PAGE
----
For those that don’t know, NEOM is a cross-border city in Saudi Arabia and is set to be a futuristic city embracing advanced technology and functioning as a tourist destination. The location of the city will mean it’s accessible for countries across the globe, which promotes itself as a trade capital and business hub creating a “new future” (NEOM stands for “new future”).
Taken directly from the NEOM homepage “NEOM will provide state-of-the-art training facilities for residents”. This philosophy, coupled with the ambition of providing a “futuristic” style environment, makes for the perfect platform to push the thriving esports industry.
While the utopian city is still in the development stage, with the first segment due to be complete by 2025, the pioneering innovators working on the project have promised so much to investors. Powered on renewable energy and developed by science, NEOM ticks the boxes of environmentalists and silences many of its critics with it’s innovative ideas. However, the source of the funds to carry out the project – some trillion or so dollars – are what has caused a great deal of controversy.
NEOM Sponsors Major Esports League
In lieu of any substantial sport, the esports industry, which is growing faster than anyone could have anticipated, is flourishing. Esports fans can easily access the games professionals play and through popular streaming services such as Twitch.tv, fans are able to get closer to their favourite esports stars than ever before.
The head honchos at NEOM have drawn their gaze to probably the most popular and certainly longest lasting esports games around. Counter Strike: Global Offense (CS:GO) has an international following, with esports organisations paying teams to compete at a plethora of tournaments in major cities across the globe throughout the year.
One of the major CS:GO leagues is called BLAST, which is a Danish owned company that recently signed a sponsorship deal with NEOM. The deal has been met with anger and frustration from many in the esports community, but the CEO of BLAST sees it as a great deal and hopes the project will bring game and technology development, esports academies and much more to the Middle East.
Much like with other Saudi-backed investments, like we saw with Newcastle United football club recently, there are always members of the community and public who speak out against using Saudi oil money to fund public projects. With issues such as the Saudi’s stance on the LGBTQ movement further adding further fuel to the fire.
The sponsorship forecasts some incredible plans for the world of Esports, with the development of academies dedicated to the esports industry and bringing in fresh talent from around the world. A recent quote from the managing director of NEOM Sport spoke fondly of the city’s ambitions for talent development; “NEOM aims to become a global hub for sport that unites communities, enables active, balanced lifestyles and accelerates innovation. Esports is growing at a rapid pace and NEOM is perfectly positioned to become the regional esports hub. We are excited about the experience and benefits NEOM can bring to the industry. We will have an advanced technological base and venues designed specifically for esports. In addition, we aim to inspire the development of young Saudi and international talent through a fully immersive esports academy.”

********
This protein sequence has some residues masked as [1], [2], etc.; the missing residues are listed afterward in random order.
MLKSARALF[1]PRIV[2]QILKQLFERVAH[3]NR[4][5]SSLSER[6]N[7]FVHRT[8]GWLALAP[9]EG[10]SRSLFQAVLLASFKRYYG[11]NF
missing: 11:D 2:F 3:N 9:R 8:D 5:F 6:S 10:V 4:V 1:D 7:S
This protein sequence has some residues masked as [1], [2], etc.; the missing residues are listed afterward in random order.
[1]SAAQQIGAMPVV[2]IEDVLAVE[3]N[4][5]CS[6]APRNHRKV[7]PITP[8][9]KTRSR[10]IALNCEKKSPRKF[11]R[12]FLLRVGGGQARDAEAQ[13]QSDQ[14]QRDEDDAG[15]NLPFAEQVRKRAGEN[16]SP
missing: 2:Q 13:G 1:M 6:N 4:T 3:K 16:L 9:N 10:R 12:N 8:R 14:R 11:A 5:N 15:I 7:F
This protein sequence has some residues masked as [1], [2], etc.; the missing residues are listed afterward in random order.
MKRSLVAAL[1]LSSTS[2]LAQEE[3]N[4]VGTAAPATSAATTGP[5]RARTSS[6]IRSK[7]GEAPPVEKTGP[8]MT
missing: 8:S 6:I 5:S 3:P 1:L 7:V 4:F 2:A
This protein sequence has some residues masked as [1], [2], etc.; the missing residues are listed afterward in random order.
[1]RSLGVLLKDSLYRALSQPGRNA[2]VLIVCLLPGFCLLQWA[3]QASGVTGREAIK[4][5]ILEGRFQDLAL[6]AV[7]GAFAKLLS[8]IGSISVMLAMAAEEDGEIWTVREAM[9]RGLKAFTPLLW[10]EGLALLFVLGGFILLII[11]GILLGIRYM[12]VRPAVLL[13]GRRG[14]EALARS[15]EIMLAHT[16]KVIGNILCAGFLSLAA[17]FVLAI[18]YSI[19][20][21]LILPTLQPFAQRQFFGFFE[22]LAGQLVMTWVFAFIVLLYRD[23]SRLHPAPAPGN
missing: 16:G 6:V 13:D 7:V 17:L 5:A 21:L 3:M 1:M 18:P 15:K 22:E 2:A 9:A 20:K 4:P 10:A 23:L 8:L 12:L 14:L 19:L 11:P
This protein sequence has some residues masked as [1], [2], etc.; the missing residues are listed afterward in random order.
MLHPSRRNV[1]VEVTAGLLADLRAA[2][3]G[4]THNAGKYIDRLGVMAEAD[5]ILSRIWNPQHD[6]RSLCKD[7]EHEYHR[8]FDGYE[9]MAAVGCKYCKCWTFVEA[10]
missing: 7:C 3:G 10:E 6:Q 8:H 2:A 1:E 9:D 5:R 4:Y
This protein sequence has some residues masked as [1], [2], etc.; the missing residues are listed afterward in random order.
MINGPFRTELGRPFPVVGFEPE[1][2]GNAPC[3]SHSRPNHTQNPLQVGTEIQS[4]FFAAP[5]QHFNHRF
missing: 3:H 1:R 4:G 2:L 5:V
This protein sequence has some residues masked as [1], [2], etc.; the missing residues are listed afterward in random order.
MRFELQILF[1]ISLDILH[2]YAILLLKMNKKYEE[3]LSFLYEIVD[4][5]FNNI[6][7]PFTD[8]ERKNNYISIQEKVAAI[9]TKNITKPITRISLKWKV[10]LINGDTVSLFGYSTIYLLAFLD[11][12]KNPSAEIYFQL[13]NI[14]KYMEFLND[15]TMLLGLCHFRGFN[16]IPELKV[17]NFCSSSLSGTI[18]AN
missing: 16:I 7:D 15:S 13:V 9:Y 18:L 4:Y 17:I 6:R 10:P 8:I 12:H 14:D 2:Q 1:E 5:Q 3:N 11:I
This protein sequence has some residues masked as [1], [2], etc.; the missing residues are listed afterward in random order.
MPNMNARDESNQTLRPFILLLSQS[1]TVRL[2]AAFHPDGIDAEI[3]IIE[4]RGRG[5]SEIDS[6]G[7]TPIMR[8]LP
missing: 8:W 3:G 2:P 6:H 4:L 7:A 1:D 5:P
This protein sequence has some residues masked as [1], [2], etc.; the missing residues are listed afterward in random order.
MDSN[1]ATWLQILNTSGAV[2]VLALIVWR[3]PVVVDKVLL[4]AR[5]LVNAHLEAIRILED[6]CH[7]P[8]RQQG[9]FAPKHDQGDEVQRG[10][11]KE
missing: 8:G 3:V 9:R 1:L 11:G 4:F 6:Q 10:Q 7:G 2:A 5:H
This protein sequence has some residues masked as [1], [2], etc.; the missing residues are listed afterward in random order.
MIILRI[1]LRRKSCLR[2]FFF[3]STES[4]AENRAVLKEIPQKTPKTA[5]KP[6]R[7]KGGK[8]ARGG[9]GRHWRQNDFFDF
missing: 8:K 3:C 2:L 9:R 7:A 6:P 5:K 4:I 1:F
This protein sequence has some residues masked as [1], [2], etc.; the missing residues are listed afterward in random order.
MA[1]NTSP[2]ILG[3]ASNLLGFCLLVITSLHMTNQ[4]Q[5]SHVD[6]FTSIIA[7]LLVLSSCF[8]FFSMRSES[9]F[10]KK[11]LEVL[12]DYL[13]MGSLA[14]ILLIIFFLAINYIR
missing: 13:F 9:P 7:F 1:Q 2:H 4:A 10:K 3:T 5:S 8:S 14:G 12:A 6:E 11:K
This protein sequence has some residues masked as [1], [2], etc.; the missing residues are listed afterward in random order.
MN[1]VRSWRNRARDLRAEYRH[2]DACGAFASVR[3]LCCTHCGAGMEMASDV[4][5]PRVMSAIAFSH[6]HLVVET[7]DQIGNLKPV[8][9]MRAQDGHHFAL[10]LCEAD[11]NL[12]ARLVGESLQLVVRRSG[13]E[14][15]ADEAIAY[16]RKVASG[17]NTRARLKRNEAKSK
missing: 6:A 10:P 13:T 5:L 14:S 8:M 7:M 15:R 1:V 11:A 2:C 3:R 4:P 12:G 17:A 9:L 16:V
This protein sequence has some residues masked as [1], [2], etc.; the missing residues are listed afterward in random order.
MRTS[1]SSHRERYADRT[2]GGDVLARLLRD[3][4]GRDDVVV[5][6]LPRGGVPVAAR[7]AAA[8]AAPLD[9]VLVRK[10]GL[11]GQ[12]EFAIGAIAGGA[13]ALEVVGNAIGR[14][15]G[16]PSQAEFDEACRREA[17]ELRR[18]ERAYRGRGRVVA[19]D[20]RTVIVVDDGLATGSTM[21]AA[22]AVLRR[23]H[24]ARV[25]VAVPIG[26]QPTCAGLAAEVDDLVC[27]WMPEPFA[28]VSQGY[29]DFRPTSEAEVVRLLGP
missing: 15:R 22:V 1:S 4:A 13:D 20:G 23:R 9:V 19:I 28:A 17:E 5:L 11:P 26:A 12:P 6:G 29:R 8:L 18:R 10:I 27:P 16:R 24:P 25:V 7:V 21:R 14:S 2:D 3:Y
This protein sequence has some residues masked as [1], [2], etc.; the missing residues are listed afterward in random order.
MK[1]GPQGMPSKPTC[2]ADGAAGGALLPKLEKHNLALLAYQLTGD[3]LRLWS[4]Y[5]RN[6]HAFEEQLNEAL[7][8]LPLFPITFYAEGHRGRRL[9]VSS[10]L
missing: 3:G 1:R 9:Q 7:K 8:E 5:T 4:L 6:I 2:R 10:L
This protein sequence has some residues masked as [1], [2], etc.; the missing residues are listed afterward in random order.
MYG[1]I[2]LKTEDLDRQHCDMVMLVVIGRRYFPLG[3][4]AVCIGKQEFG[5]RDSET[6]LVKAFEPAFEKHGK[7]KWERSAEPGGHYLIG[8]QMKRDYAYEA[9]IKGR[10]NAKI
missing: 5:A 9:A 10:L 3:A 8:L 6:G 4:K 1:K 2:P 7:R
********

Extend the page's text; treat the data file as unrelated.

The plan to work with Esports couldn’t have come at a better time. The pandemic is still influencing all aspects of society on a global scale and this has had a huge impact on professional sport. But it hasn’t slowed down esports. We’ve even seen colleges with established sports programs using the restrictions as an opportunity to direct their attention to the potential profitability of esports competitions.
Moreover, the esports industry boasts a fast-developing gambling industry to support it, as major sportsbook providers across the world, such as Bovada LV, offer betting markets on esports fans’ favourite platforms. As the esports community learns more about how to bet on Bovada and the unique gambling opportunities available to esports bettors, the projection for the industry looks very promising.
Games Companies Pulling Out of NEOM Deal
The new deal with BLAST does cast a positive light on NEOM, but the project hasn’t been without its issues. Alongside CS:GO and dota2, League of Legends (LoL), developed by Riot Games, is one of the most played and viewed competitive esports games on the circuit.
NEOM had set their sights on forming a partnership with the LEC (League of Legends European Championship), but were recently turned down after a large contingent of the community called out Riot for being sellouts to an immoral deal. Even the CEO of one of the major European teams G2 Esports took to Twitter to say, “For the avoidance of doubt, neither G2 nor myself will be taking money “earned” from genocide and ethnic cleansing. Ever.”
The LEC is arguably the most popular gaming league in the world and building a solid partnership with them would be a massive step in the right direction for NEOM. However, it’s evident Riot’s decision was rash and they won’t revisit this again in the future. Riot is also the developer of Teamfight Tactics and the new and exciting FPS (first-person shooter) Valorant, which will likely be on the competitive esports circuit in no time.
The end to the sponsorship isn’t the end of the world for the NEOM project, but it certainly highlights a problem that they will face time and time again as they look to branch out into different sectors of society.